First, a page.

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    • How refreshing! I love that you did the ethical thing, and that your client agreed.

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  8. (My last sentence should have read: “There’s too much opportunity to steal ideas you didn’t pay for.)

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  9. I used to think, as a kid, that I would have an Idea Store, where I would just sell ideas to people who walked in off the street. I couldn’t figure out, though, how I could get someone to buy my idea without hearing it, or to follow through with paying for it once they heard it. So my Idea Store idea hit the skids. I still dream of that store, though…

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    • In a way, our blogs are idea stores, aren’t they?

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  10. Loved the blog, that Karma can get you when you least expect it!!

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  11. Great post

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  12. I have my experience with a person who took work as his own. People in power do it all the time. So, maybe it was Karma in your case. I think it was Creepy Unethical Person doing what he does best. Your guilt probably atoned for your childhood error.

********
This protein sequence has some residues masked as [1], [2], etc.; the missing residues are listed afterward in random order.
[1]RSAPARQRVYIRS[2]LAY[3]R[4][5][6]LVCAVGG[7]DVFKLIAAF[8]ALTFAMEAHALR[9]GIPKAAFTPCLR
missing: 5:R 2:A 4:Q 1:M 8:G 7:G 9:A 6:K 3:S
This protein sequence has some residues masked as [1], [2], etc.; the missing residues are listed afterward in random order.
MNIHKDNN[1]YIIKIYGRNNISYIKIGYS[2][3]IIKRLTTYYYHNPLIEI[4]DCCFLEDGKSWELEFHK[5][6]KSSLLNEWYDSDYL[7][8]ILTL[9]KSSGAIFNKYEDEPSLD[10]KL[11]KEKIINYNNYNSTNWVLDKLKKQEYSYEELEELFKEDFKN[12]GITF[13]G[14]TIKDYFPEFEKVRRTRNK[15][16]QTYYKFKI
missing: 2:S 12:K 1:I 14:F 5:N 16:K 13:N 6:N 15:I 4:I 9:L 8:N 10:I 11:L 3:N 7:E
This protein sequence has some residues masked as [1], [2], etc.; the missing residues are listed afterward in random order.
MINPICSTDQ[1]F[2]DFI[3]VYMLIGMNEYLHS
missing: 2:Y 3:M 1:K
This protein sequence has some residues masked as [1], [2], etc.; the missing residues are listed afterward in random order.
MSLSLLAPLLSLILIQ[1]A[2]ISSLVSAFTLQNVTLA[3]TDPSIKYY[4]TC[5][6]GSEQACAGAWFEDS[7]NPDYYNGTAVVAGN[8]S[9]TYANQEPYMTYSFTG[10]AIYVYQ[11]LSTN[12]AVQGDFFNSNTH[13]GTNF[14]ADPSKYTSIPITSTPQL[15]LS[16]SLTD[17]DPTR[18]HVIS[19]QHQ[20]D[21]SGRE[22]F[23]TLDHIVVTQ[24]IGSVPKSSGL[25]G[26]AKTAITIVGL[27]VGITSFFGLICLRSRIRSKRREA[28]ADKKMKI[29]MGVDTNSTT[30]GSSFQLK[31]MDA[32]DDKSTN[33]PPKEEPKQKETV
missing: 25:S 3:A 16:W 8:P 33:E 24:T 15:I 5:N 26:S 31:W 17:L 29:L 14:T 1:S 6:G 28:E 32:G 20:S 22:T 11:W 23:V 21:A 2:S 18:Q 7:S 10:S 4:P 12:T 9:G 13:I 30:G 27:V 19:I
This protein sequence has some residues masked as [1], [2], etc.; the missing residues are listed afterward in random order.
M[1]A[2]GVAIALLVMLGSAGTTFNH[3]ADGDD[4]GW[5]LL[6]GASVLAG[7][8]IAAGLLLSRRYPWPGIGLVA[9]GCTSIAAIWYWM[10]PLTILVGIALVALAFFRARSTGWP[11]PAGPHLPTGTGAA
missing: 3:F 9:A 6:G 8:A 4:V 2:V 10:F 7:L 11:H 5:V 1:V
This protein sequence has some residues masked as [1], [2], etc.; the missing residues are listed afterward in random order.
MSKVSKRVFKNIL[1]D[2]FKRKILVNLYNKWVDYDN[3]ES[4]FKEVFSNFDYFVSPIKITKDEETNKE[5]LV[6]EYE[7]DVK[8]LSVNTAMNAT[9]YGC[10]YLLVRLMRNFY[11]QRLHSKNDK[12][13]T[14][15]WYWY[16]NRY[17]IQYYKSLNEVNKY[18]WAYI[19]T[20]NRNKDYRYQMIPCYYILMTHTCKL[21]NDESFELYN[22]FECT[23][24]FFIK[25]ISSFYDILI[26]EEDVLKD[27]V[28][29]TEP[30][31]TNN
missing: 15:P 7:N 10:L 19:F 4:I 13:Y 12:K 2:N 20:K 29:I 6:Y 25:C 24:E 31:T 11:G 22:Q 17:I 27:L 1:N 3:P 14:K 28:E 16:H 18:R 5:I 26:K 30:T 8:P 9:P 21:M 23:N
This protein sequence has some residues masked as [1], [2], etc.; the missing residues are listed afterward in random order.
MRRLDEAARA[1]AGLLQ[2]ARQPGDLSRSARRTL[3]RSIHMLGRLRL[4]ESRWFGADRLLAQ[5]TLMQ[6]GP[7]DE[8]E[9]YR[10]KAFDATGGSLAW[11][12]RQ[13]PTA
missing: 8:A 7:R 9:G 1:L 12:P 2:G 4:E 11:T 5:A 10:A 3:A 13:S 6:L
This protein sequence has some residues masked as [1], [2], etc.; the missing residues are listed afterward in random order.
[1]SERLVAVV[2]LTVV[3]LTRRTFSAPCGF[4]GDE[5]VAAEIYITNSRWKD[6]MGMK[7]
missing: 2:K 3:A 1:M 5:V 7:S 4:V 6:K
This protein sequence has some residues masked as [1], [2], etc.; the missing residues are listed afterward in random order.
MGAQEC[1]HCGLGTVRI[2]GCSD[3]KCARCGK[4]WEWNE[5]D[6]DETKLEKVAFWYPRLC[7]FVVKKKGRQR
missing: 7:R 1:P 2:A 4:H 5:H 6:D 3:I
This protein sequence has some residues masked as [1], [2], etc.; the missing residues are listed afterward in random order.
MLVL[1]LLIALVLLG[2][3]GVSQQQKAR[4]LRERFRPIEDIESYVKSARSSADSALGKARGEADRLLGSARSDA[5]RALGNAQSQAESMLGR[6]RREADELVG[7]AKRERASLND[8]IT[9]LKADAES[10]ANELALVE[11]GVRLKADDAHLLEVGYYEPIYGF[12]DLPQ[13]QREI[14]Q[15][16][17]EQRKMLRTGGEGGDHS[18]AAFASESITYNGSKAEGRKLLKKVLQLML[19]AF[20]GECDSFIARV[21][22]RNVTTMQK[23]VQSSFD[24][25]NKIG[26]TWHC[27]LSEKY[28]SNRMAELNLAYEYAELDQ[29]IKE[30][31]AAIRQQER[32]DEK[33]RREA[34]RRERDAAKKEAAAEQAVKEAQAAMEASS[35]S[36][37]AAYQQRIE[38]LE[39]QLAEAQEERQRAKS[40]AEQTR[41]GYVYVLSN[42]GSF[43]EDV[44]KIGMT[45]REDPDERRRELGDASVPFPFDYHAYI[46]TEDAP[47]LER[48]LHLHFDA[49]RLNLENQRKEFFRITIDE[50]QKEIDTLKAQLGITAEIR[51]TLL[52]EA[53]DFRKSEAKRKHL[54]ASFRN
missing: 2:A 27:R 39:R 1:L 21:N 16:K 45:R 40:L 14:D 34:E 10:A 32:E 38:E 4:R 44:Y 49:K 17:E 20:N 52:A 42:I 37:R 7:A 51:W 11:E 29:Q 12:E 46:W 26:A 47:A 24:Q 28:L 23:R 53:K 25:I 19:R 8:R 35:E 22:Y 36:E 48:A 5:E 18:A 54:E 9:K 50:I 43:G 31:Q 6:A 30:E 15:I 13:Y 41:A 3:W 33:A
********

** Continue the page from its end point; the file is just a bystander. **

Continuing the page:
Great post and title, as usual, though!

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  13. Just came over to check out your blog after noticing you left a comment on mine (thanks for that, by the way!). Anyhow, I’m loving your blog! I think you and I could be friends, for sure… keep writing!

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  14. Now that I think about it, don’t we all WONDER? Was that MY idea? Did I hear it somewhere else? Not in the moment of crafting.

    Of course NOT! Someone else’s idea usually leads to another. Maybe even a better one. Ha. At least that’s how I hope I’m involved, if ever. . .

    Great stuff to think about / to talk about too.

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  15. What goes around might take its time, but eventually it comes around. . .and I’m quaking in my boots! 😆